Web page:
Posts: General Protections

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General Protections

The onus and presumption in adverse action matters

It’s on you

Under the general protections provisions in the Fair Work Act 2009 (Cth) (FW Act), it is unlawful for a person to take adverse action against another person for a proscribed reason. One of the features of the general protections provisions under the FW Act is the presumption that adverse action was taken for a proscribed reason unless it is proven that the adverse action was not taken for that reason.

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Workplace Relations Review

Cases and Legislation September 2020

The Queensland Government recently passed legislation amending the Criminal Code Act 1899 (the Code) to criminalise wage theft by employers in Queensland.‍The Criminal Code and Other Legislation (Wage Theft) Amendment Bill 2020 (the Bill) was introduced to the Queensland Parliament in response to a Report released in 2018 by the Queensland Parliamentary Education, Employment and Small Business Committee following an inquiry into wage theft in Queensland. The Report identified critical issues in wage theft as well as deliberate action taken by employers to frustrate employees’ attempts to recover entitlements.

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A-League club facing adverse action claim in Court

A-League club facing adverse action claim in Court

It is sometimes forgotten that sporting clubs and organisations are employers who are also subject to workplace laws and regulations in relation to their employees.

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Adverse action claim initiated against professional football club

Adverse action claim initiated against professional football club

The Chief Operating Officer of Macarthur and South West United FC has launched legal proceedings against the Club, the Club Chair and another director alleging breaches of the general protections provisions under the Fair Work Act 2009 (Cth).

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Common misconceptions about dismissing an employee in their probation period

Free free, set them free!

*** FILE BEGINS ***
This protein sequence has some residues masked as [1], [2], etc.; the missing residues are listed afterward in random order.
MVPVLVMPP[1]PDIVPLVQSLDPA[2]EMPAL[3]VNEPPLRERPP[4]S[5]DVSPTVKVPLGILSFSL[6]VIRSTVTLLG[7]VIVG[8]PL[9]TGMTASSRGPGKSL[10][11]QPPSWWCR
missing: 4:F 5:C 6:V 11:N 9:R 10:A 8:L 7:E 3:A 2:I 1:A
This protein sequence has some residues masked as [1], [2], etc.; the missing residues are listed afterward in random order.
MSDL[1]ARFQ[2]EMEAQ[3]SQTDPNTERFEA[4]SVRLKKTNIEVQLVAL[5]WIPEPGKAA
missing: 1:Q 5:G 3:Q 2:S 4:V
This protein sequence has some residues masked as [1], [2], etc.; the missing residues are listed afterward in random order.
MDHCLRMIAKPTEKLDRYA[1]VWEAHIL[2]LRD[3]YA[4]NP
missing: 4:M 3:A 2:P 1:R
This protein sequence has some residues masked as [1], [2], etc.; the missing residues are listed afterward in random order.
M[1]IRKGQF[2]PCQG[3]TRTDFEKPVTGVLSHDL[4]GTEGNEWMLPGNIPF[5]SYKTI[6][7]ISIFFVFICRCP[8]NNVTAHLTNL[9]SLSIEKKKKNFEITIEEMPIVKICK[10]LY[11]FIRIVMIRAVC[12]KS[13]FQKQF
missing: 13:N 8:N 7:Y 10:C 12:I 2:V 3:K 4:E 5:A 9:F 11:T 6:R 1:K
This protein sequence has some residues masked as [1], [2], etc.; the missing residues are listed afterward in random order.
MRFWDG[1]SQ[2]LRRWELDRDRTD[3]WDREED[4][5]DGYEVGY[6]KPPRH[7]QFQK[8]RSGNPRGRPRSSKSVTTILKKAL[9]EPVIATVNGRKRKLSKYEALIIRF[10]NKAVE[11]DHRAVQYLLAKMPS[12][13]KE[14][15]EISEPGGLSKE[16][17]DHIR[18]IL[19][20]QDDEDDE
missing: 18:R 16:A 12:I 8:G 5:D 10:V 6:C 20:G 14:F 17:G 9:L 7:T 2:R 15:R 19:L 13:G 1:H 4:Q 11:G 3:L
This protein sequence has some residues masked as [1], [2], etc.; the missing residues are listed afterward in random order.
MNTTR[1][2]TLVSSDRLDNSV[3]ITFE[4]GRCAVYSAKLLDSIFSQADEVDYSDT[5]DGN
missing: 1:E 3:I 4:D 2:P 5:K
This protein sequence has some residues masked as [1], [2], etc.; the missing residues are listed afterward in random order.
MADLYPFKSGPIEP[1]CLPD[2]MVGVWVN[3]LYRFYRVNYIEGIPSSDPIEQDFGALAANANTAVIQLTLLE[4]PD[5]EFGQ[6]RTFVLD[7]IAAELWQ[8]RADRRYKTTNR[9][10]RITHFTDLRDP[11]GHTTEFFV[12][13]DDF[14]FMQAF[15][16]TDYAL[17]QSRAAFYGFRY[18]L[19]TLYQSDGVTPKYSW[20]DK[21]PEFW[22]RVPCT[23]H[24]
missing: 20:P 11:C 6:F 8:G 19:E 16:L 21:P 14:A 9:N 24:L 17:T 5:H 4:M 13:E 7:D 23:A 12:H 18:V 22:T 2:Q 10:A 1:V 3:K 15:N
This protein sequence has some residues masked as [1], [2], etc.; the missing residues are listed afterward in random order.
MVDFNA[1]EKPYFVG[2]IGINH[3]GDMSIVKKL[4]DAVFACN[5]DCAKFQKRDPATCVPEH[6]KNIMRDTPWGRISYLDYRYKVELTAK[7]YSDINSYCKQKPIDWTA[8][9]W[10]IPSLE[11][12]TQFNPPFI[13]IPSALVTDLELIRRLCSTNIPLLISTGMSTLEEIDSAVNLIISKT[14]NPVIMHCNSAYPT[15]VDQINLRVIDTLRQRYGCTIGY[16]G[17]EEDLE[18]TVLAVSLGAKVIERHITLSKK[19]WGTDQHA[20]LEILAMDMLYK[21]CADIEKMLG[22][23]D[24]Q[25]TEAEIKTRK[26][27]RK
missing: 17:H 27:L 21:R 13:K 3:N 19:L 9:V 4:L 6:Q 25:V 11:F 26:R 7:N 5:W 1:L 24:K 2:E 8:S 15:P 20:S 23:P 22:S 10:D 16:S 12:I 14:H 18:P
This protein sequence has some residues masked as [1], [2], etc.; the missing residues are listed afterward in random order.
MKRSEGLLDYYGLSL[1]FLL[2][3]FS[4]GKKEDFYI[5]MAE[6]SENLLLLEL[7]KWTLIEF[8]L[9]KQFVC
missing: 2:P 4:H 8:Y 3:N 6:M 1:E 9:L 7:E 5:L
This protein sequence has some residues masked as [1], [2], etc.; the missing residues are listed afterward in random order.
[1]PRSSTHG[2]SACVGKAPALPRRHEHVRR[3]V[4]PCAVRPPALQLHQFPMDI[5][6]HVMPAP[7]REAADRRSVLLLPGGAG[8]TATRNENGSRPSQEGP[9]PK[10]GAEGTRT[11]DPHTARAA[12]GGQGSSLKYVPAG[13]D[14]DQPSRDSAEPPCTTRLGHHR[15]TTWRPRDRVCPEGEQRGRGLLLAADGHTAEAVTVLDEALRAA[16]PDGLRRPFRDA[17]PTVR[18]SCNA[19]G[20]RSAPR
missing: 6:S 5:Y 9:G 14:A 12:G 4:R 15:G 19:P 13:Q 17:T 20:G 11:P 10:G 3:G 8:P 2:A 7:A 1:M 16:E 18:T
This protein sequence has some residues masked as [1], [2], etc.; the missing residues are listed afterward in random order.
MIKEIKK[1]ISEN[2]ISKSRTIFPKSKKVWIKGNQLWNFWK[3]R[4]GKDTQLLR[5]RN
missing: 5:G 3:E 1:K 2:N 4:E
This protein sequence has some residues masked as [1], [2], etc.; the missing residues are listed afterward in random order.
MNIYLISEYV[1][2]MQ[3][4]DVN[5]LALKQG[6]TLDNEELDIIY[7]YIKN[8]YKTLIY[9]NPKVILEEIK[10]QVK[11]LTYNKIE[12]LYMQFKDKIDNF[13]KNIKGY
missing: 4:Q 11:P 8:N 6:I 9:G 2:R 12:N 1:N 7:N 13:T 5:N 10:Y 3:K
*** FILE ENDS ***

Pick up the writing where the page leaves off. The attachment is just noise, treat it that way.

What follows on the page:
An employer was ordered to pay $10,000 in compensation to a former supervisor who had been dismissed five months into her probation period.

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Can a computer be the decision-maker in an adverse action decision?

I’m sorry, Dave. I’m afraid I can’t do that

As the functionality of HRIS increases and technology generally gets smarter, will an employer’s reliance on the recommendations or decisions of a HRIS put the employer at risk?

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Why the term ‘hush money’ is misleading

Hush Hush, Hush!

Settlement agreements, terms of settlement, deeds of release or release and undertakings are all terms which are used interchangeably to refer to the binding and confidential agreements.

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FWC to rehear extension of time application following Full Bench finding that partially unexplained delay not fatal to employee’s case

Extension tension

When responding to an unfair dismissal claim or an adverse action claim involving dismissal, there are a range of jurisdictional objections available to employers depending on the circumstances.

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Double dipping and applications “in relation to” dismissals

No soup for you!

Jurisdictional objections can sometimes come as an afterthought when employers are faced with defending a claim in the Fair Work Commission (FWC). It’s very easy to get caught up in who-said-what-and-when and forget that if a valid jurisdictional objection is available, you might not have to defend a claim at all. In a recent decision of the FWC, an employer successfully argued that it did not have to respond to an employee’s general protections application because it was jurisdictionally barred.

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The causal link between adverse action and workplace rights

“Because I said so …”

The general protections provisions of the Fair Work Act 2009 (Cth) (FW Act) aim to protect employees from adverse action (including dismissal) because of a proscribed reason. Proscribed reasons include the existence of a workplace right and the exercise (or failure to exercise) a workplace right.

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Can a computer be the decision-maker in an adverse action decision?

I’m sorry, Dave. I’m afraid I can’t do that.

As reported this month in HRM Magazine, Futurist Chris Riddell predicts that artificial intelligence will play a key role in business leadership in the next five years. Riddell says, “Artificial Intelligence will start to make decisions and will ‘co-pilot’ the running of business.” But, as the functionality of HRIS increases and technology generally gets smarter, will an employer’s reliance on the recommendations or decisions of a HRIS put the employer at risk?

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